Saturday, 8 July 2017

Swami Vivekananda - Sister Christine : 5

THE DISCIPLES AT THOUSAND ISLAND PARK

It happened sooner than we expected, for in a little more than a year, we found ourselves in Thousand Island Park in the very house with him. It must have been the 6th of July 1895, that we had the temerity to seek him out. We heard he was living with a group of students. The word "disciple" is not used very freely in these days. It implies more than the average person is willing to give. We thought there would be some public leaching which we might attend. We dared not hope for more. Mrs. Funke has told of our quest in her preface to the Inspired Talks of Swami Vivekananda.

Of the wonderful weeks that followed, it is difficult to write. Only if one's mind were lifted to that high state of consciousness in which we lived for the time could one hope to recapture the experience. We were filled with joy. We did not know at that time that we were living in his radiance. On the wings of inspiration, he carried us to the height which was his natural abode. He himself, speaking of it later, said that he was at his best in Thousand Islands. Then he felt that he had found the channel through which his message might be spread, the way to fulfil his mission, for the guru had found his own disciples. His first overwhelming desire was to show us the path to mukti (freedom), to set us free. "Ah," he said with touching pathos, "if I could only set you free with a touch!" His second object, not so apparent perhaps, but always in the under-current, was to train this group to carry on the work in America. "This message must be preached by Indians in India, and by Americans in America", he said. On his own little veranda, overlooking the tree tops and the beautiful St, Lawrence, he often called upon us to make speeches. His object was, as he said, to teach us to think upon our feet. Did he know that if we could conquer our self-consciousness in his presence, could speak before him who was considered one of the great orators of the world, no audience anywhere would dismay us? It was a trying ordeal. Each in turn was called upon to make an attempt. There was no escape. Perhaps that was why certain of our group failed to make an appearance at these intimate evening gatherings, although they knew that often he soared to the greatest heights as the night advanced. What if it was two o'clock in the morning? What if we had watched the moon rise and set? Time and space had vanished for us.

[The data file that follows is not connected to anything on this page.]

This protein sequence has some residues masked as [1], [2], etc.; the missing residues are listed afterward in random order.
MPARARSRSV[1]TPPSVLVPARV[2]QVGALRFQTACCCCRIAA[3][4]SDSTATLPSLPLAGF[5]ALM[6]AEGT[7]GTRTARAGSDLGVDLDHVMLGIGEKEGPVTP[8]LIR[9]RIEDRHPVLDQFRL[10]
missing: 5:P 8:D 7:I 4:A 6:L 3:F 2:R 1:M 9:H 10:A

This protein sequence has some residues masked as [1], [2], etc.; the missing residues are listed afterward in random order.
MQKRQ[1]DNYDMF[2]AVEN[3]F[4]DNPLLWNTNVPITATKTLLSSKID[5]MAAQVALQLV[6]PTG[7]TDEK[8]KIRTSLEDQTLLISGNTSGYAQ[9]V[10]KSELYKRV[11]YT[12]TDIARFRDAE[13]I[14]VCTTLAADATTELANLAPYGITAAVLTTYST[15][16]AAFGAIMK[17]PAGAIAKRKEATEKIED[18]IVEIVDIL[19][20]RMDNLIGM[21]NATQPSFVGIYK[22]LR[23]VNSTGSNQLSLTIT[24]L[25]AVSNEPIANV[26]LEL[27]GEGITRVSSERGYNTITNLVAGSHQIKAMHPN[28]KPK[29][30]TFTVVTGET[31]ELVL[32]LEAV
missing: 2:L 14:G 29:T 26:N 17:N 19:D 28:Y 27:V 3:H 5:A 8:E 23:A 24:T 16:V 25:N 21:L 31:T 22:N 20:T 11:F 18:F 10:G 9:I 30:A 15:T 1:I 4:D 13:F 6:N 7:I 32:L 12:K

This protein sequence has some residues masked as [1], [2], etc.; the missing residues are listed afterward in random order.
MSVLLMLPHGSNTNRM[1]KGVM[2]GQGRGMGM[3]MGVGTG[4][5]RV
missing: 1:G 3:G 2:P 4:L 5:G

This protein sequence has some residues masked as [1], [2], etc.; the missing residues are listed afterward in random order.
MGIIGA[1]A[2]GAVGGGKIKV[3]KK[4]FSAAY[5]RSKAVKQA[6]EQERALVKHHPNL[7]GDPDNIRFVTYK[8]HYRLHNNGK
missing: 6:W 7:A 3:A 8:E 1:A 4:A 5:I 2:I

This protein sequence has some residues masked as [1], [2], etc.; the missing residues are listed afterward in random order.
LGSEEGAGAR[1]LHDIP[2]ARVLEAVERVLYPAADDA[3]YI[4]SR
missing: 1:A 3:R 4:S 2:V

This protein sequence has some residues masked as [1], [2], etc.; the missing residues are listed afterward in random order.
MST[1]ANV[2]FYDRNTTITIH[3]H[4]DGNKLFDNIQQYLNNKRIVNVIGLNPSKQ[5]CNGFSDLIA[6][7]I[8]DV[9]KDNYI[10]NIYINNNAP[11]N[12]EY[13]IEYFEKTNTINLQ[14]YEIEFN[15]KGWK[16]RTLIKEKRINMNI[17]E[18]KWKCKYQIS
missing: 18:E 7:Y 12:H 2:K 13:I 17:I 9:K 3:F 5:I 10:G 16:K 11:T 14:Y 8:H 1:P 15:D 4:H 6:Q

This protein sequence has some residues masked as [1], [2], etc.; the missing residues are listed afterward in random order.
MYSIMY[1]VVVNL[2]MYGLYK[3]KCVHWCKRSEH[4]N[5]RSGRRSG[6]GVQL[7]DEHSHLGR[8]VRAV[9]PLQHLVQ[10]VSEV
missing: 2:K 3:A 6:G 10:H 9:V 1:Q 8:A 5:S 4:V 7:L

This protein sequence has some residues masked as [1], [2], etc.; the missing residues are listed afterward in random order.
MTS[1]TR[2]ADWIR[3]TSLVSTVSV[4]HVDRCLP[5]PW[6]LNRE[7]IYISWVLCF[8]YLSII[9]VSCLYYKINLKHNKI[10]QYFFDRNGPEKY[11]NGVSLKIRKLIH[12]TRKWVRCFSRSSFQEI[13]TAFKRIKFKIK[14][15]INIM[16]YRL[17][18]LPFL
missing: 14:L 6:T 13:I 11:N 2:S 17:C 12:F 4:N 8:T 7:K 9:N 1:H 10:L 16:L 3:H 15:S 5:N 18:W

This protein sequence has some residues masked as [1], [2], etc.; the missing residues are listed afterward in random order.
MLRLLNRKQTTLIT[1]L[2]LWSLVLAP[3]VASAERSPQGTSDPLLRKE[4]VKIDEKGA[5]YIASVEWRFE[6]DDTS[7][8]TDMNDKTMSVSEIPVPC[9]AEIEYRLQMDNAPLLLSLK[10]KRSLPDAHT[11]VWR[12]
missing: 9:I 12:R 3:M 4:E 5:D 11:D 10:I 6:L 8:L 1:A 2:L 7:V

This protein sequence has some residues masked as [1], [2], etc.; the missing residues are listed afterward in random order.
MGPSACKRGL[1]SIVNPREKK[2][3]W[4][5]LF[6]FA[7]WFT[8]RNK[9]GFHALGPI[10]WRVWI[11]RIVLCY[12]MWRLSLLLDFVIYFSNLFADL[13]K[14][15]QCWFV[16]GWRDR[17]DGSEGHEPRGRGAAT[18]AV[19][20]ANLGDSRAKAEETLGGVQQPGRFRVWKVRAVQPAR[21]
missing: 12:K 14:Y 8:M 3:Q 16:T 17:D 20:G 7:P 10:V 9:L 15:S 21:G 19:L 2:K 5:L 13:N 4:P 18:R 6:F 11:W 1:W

To be continued.... (Memoirs of  Sister Christine)